Back at the restaurant, Ruby doesn’t think Emmit is one to retire soon, but Emmit and Sy figure it’s time to quite while they’re ahead. After all, if you love something, let it go. If it comes back, it’s yours…and if it doesn’t, hunt it down and kill it. Well, that‘s the version that Emmit heard, anyway.
As Ruby notes a red spot on Emmit’s shirt, Sy is ready to call it a night. The attorney will get started on the paperwork soon. Emmit brings up Ruby’s late husband, and Ruby confirms that in May, it will have been a full year since he passed. Emmit knows about loss, as Stella, his wife of 25 years, left him due to a sex tape. He figures this is the price of being rich, dealing with fake smiles, deadbeats, and jackals.
To Emmit, money is a blessing and curse. Sore losers make up stories about how people like him, Sy, and Ruby are villains. He asks Ruby if she’s heard of the vile maxim: “All for ourselves and nothing for other people.” But a rich man didn’t write that, Emmit says. No, it came from the grubby hands of those trying to get their hands on someone else’s wealth.
Then Emmit and Sy spot Officer Lopez entering the restaurant. Sy goes over to her first, and while Emmit is too transfixed on that to hear anything that Goldfarb is saying to him, he’s soon called over to speak to the officer. Before he’s even asked a question, he tells Winnie that he’s been at the restaurant since six o’clock, but Winnie is here to tell Emmit that Ray is dead.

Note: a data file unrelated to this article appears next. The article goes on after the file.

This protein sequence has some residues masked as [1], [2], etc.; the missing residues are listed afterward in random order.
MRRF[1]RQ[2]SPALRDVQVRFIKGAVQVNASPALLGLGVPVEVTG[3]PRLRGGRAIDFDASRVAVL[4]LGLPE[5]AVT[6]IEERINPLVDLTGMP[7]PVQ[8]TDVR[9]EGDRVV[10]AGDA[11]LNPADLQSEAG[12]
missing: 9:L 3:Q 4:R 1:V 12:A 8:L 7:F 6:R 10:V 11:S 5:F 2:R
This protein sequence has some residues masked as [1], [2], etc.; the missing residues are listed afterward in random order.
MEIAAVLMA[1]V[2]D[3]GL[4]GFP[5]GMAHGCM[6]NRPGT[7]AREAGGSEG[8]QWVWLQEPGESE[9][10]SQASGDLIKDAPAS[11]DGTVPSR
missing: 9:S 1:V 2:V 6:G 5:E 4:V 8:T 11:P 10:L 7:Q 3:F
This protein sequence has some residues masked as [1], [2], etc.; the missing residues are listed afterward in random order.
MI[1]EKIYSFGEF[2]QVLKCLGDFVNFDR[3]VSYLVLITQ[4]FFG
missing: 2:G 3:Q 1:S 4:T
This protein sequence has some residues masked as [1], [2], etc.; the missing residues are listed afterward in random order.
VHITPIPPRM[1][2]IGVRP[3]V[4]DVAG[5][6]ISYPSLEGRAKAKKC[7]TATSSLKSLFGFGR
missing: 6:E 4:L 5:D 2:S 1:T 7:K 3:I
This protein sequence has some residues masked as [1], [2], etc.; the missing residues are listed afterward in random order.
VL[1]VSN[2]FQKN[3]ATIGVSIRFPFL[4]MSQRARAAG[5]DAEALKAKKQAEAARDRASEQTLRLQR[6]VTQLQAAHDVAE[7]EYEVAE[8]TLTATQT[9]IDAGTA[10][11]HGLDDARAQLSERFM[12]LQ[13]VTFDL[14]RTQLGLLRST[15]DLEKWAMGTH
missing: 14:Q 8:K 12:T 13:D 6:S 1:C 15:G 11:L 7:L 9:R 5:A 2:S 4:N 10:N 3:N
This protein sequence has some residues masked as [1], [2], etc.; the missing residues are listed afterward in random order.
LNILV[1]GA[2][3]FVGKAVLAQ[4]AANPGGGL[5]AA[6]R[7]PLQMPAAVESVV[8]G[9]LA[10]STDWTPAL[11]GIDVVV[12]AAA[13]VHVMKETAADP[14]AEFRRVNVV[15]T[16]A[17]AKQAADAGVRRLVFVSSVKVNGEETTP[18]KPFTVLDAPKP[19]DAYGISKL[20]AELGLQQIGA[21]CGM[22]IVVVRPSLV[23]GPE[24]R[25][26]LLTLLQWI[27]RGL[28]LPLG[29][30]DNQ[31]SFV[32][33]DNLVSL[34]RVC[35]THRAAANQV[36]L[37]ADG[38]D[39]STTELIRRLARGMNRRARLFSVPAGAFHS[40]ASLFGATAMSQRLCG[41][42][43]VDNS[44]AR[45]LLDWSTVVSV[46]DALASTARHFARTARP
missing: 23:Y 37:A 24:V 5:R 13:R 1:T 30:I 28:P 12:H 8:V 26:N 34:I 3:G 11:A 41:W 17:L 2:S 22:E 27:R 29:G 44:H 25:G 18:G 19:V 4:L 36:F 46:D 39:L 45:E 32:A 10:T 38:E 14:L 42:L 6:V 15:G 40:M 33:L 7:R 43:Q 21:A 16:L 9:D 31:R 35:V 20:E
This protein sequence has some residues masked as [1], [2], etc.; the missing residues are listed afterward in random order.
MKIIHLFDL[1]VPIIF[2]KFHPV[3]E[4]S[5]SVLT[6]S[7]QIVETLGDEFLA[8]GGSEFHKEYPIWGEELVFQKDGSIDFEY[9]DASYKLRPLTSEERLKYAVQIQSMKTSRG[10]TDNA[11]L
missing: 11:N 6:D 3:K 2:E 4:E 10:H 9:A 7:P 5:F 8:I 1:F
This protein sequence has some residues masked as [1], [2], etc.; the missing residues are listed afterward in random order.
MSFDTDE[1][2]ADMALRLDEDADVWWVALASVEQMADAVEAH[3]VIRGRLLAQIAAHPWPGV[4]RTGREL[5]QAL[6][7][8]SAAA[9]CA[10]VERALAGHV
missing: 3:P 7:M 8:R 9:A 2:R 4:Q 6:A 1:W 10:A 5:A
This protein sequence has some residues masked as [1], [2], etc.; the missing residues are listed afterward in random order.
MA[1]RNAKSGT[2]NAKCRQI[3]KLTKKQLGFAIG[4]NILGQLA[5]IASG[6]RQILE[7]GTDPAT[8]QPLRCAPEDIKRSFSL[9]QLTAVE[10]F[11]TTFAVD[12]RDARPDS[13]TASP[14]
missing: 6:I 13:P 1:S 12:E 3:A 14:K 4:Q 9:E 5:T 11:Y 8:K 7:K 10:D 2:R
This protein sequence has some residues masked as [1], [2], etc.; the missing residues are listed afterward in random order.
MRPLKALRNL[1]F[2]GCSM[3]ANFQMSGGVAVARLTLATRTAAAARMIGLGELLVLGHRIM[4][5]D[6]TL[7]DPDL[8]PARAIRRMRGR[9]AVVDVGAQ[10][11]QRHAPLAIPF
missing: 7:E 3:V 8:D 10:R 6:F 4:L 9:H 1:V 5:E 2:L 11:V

At once, Emmit believes that Nikki is the culprit, although he can’t pin down a motive. Winnie, though, just figures it was foul play. Sy tries to calm Emmit from saying too much. When Winnie asks when Emmit last saw Ray, Emmit maintains that he’s been at the restaurant all night. Sy leads Emmit off. And that’s when Winnie heads over to Ruby to ask her a few questions…
Sy and Emmit arrive at the mansion. Sy doesn’t need to know where Emmit really was. He’ll talk to the widow in case the cops have questions. He wonders if this was Varga, given what happened to Irv, but Emmit asks what Sy’s angle is. After all, Ray came to the party for money, got into the safety deposit box, and Sy’s accusations and urging caution instead of rushing in…maybe Sy and Ray conspired together.
Sy can’t believe what Emmit is saying, in the face of all logic. A partner like Sy would just join Ray and Nikki to turn millions into thousands? Emmit soon apologizes for the accusation. Truth be told, the two don’t know who to trust, but Sy reminds Emmit that he can at least trust him. They have to hit the eject button on this- take the money, and run. They can’t put Goldfarb in harm’s way, but they’re fighting for their lives.